4. This new age of technology needs to be welcomed, encouraged, and embraced. The fear of these experiences and opinions will just be broadcasted on another online website such as Facebook or Twitter. This is the new way of communication; people need to stop worrying about how they will be perceived because this hinders change due to no one sharing their voice. As long as people are genuine in their presentation, politically correct language can be overlooked. We need more change and more voices need to be heard. It feels as if progression has taken a break, like we have changed all that we need. Not at all, this calls for more action as individuals in order to continue this process of change. If people were nervous about being politically correct or how they would be perceived in the 1960’s, important changes would have been a lot slower process. Transparency should be welcomed as a faster way to achieving change and then corrections and concerns can follow if needed. Court decisions always seem to have made a big impact on needed changes.

  5. And we were just talking about transparency in class on Saturday! I feel that some transparency is required. You said it, people today want to see things immediately, instant gratification, I want answers and want them now. The reign of the top people holding onto all of the information just doesn’t work anymore. People want to be informed about the companies they are working for, especially, I feel in the healthcare and social services fields. We want to make sure we are working for a company that is in line with our values. I don’t think in lies in a generational line as I have seen those that are older adapt easily and those that are younger struggle. The best type of organizations are the ones who can adapt to change of the market. I’ve seen it with my own father who tries to do things the old way in his business and fails. However, when he listens to the people under him who have a greater sense of the current state of affairs, the business tends to succeed. Change in constant and inevitable. As Lee Iacocca said “Lead, follow or get out of the way.”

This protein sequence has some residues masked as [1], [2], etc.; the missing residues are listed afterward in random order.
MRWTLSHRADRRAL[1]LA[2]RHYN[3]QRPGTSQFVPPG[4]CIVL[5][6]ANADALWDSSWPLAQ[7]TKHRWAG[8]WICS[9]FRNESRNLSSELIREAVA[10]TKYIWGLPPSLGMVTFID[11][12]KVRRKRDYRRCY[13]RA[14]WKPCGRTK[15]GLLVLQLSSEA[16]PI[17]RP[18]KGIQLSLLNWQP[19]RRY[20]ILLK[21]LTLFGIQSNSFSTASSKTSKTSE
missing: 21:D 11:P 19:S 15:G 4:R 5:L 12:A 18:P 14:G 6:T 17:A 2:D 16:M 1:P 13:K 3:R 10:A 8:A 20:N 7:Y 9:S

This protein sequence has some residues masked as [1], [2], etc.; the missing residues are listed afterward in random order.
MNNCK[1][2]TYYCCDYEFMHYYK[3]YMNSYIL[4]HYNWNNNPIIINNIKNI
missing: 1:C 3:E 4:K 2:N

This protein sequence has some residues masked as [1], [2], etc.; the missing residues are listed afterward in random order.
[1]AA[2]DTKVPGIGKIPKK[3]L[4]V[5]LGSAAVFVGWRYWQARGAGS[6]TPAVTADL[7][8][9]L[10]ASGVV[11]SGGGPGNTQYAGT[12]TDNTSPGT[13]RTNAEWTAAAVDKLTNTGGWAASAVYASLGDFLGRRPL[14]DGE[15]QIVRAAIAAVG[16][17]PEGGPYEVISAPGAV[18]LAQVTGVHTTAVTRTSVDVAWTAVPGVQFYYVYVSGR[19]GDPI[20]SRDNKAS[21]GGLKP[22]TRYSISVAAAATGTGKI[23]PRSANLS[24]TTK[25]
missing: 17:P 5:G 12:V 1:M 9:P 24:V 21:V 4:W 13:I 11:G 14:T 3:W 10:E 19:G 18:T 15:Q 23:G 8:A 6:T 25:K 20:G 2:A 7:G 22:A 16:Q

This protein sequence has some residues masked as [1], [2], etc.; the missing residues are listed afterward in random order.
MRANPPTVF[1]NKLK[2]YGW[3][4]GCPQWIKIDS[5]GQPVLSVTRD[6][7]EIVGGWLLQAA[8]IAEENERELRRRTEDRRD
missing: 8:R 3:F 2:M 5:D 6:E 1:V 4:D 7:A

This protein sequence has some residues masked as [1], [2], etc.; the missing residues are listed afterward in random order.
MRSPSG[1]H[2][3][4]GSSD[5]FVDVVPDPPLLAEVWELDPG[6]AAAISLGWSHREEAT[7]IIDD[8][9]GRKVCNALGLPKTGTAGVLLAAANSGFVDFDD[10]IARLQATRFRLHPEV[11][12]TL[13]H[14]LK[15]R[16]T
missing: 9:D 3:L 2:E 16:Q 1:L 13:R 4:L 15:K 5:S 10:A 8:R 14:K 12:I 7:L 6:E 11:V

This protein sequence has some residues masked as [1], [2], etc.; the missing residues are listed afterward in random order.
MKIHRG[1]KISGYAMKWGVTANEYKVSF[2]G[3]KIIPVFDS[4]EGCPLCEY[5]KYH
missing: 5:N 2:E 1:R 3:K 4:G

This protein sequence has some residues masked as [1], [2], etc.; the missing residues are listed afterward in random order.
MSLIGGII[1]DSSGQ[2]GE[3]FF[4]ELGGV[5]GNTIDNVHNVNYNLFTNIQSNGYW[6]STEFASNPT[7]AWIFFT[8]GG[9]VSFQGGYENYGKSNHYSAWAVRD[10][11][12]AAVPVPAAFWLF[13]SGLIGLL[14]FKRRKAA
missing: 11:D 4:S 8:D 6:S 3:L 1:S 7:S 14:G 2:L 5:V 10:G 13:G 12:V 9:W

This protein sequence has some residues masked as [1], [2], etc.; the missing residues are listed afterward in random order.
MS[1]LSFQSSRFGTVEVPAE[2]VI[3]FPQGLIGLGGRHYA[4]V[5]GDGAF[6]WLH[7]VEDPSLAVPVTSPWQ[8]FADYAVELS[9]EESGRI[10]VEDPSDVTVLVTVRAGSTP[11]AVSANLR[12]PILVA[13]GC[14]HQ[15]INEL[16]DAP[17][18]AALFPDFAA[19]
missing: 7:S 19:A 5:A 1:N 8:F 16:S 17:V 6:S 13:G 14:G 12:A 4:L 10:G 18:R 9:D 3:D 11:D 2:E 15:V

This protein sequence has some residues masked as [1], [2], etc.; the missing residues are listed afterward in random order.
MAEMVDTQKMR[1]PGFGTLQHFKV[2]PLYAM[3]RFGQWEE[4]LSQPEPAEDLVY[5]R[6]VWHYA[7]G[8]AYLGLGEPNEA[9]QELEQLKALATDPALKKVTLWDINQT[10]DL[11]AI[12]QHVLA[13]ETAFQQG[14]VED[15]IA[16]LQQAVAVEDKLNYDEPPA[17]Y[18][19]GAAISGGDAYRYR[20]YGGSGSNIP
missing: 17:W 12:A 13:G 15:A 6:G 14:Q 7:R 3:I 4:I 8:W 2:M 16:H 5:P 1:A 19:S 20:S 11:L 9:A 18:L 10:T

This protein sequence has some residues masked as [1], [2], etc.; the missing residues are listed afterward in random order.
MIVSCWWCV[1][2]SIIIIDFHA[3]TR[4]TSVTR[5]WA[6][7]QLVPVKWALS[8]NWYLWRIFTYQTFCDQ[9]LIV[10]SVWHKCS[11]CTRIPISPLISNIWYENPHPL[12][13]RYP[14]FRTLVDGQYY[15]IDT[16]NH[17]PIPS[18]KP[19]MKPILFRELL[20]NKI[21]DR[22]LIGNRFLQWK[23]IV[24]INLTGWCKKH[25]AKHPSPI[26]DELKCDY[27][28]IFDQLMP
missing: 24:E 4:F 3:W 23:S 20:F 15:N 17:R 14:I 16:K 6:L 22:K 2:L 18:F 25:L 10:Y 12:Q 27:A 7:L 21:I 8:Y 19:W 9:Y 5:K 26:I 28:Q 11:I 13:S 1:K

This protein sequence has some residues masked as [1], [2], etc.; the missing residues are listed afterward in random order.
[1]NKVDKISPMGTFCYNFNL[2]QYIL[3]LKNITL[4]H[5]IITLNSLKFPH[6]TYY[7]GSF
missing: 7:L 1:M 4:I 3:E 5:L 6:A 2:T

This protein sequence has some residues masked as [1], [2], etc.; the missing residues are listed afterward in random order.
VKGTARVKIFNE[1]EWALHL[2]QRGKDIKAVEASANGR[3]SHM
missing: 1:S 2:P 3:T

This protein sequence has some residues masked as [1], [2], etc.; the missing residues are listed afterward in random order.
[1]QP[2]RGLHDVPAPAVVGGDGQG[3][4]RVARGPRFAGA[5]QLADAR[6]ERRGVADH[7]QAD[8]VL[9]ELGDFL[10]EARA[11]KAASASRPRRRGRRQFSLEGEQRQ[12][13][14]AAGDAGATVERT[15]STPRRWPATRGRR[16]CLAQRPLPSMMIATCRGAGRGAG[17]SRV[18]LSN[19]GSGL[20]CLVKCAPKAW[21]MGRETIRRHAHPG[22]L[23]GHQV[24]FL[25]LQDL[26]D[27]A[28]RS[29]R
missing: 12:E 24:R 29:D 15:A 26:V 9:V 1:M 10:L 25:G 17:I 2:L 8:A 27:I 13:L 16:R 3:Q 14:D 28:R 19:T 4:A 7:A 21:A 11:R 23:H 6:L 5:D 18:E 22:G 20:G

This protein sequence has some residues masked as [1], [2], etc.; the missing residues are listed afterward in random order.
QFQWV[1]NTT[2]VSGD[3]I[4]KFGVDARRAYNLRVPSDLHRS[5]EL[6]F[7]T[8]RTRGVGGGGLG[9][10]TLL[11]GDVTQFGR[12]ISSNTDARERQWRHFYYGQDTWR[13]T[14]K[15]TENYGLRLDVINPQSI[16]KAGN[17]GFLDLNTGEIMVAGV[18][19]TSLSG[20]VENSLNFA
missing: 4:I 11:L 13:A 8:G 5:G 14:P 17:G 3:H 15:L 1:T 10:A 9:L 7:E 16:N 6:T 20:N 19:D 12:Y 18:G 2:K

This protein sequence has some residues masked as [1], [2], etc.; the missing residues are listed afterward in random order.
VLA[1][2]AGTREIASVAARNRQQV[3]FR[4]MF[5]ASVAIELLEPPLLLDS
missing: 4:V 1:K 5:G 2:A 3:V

• So do you think that organizations will inevitably become more transparent, as the leaders who take over live out their generational preferences? Or, conversely, will people eschew their democratic transparency as they take over the reins of power and, then, want to hold onto that control? In other words, will they change what leadership means…or be changed by leadership?

  6. I feel that we are in a culture that requires transparency now more than it has in the past – in as little as ten years ago, with the dawn of the IPhone and FaceBook . When I went to interview for my practicum it caught me a little off guard that I needed to be somewhat transparent to succeed. If people want to know about you, all they have to do is google you – they can read all about you before you even walk through the door. Your challenge is to engage that person and show them that you are more than the bylines on a website. As our technology increases, the level of transparency will most likely increase to “keep up”. As a culture it’s important to remember to keep the things that make us individuals – so that we don’t become so transparent that we resemble a pane of glass.